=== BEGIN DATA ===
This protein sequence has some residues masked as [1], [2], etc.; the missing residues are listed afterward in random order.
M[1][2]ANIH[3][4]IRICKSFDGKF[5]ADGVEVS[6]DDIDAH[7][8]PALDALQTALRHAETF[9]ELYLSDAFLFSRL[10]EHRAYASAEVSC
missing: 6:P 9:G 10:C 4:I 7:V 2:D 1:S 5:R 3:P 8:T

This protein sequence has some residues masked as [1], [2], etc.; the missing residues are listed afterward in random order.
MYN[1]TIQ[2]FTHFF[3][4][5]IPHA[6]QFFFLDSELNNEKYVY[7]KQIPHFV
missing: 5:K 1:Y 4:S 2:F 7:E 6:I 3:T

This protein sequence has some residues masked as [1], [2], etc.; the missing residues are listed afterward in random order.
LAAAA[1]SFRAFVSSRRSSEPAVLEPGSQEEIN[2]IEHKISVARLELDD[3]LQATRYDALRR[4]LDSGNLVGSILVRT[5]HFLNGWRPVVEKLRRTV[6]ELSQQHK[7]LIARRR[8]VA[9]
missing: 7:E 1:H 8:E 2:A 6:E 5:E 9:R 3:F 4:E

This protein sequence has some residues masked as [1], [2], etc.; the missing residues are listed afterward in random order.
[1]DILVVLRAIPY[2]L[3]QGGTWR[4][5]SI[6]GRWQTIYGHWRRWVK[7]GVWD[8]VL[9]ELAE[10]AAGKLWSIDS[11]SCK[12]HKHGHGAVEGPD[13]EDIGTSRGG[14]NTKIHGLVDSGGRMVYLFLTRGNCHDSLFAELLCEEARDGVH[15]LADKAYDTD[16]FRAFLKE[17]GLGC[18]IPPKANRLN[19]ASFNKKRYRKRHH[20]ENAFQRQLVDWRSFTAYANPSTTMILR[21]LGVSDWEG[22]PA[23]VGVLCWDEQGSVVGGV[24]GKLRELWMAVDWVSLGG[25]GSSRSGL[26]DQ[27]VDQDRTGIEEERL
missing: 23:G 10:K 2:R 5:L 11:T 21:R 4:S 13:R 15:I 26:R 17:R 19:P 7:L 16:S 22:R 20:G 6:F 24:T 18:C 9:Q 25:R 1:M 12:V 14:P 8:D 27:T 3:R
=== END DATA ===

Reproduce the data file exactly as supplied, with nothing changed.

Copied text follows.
This protein sequence has some residues masked as [1], [2], etc.; the missing residues are listed afterward in random order.
M[1][2]ANIH[3][4]IRICKSFDGKF[5]ADGVEVS[6]DDIDAH[7][8]PALDALQTALRHAETF[9]ELYLSDAFLFSRL[10]EHRAYASAEVSC
missing: 6:P 9:G 10:C 4:I 7:V 2:D 1:S 5:R 3:P 8:T

This protein sequence has some residues masked as [1], [2], etc.; the missing residues are listed afterward in random order.
MYN[1]TIQ[2]FTHFF[3][4][5]IPHA[6]QFFFLDSELNNEKYVY[7]KQIPHFV
missing: 5:K 1:Y 4:S 2:F 7:E 6:I 3:T

This protein sequence has some residues masked as [1], [2], etc.; the missing residues are listed afterward in random order.
LAAAA[1]SFRAFVSSRRSSEPAVLEPGSQEEIN[2]IEHKISVARLELDD[3]LQATRYDALRR[4]LDSGNLVGSILVRT[5]HFLNGWRPVVEKLRRTV[6]ELSQQHK[7]LIARRR[8]VA[9]
missing: 7:E 1:H 8:E 2:A 6:E 5:E 9:R 3:F 4:E

This protein sequence has some residues masked as [1], [2], etc.; the missing residues are listed afterward in random order.
[1]DILVVLRAIPY[2]L[3]QGGTWR[4][5]SI[6]GRWQTIYGHWRRWVK[7]GVWD[8]VL[9]ELAE[10]AAGKLWSIDS[11]SCK[12]HKHGHGAVEGPD[13]EDIGTSRGG[14]NTKIHGLVDSGGRMVYLFLTRGNCHDSLFAELLCEEARDGVH[15]LADKAYDTD[16]FRAFLKE[17]GLGC[18]IPPKANRLN[19]ASFNKKRYRKRHH[20]ENAFQRQLVDWRSFTAYANPSTTMILR[21]LGVSDWEG[22]PA[23]VGVLCWDEQGSVVGGV[24]GKLRELWMAVDWVSLGG[25]GSSRSGL[26]DQ[27]VDQDRTGIEEERL
missing: 23:G 10:K 2:R 5:L 11:T 21:R 4:S 13:R 15:I 26:R 17:R 19:P 7:L 16:S 22:R 20:G 6:F 24:T 18:C 9:Q 25:R 1:M 12:V 14:P 8:D 27:T 3:R